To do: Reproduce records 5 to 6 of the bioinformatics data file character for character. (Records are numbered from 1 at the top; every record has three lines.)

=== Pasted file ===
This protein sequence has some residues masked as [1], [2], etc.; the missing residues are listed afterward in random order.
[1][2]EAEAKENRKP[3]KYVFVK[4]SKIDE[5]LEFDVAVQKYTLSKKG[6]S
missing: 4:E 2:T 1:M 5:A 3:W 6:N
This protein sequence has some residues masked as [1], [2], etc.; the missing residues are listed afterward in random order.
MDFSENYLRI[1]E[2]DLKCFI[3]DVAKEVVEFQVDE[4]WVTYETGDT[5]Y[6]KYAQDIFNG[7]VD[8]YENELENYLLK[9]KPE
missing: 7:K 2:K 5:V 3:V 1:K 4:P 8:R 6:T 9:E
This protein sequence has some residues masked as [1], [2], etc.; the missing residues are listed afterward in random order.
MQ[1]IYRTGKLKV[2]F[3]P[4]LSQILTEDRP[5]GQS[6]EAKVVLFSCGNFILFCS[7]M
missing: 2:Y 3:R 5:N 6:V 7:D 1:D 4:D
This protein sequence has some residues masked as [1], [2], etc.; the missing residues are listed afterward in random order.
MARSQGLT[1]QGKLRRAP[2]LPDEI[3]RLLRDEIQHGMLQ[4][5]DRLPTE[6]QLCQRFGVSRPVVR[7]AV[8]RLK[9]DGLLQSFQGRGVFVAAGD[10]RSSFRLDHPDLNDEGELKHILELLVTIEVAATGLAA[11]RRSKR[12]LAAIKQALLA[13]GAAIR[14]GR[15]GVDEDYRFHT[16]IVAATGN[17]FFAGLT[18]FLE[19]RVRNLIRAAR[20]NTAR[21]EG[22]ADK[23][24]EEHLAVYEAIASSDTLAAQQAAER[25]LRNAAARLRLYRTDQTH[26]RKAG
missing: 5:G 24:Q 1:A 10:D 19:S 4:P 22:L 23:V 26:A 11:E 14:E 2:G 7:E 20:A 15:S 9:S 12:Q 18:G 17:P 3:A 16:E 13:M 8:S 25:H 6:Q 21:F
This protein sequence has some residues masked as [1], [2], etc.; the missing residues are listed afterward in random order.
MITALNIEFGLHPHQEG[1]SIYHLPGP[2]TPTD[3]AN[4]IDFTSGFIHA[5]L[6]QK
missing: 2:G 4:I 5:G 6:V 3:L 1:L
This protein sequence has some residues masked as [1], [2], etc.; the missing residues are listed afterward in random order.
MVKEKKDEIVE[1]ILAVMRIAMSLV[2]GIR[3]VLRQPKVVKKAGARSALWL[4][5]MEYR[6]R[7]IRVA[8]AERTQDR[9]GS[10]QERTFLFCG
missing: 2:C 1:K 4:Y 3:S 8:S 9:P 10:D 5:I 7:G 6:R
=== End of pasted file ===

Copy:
This protein sequence has some residues masked as [1], [2], etc.; the missing residues are listed afterward in random order.
MITALNIEFGLHPHQEG[1]SIYHLPGP[2]TPTD[3]AN[4]IDFTSGFIHA[5]L[6]QK
missing: 2:G 4:I 5:G 6:V 3:L 1:L
This protein sequence has some residues masked as [1], [2], etc.; the missing residues are listed afterward in random order.
MVKEKKDEIVE[1]ILAVMRIAMSLV[2]GIR[3]VLRQPKVVKKAGARSALWL[4][5]MEYR[6]R[7]IRVA[8]AERTQDR[9]GS[10]QERTFLFCG
missing: 2:C 1:K 4:Y 3:S 8:S 9:P 10:D 5:I 7:G 6:R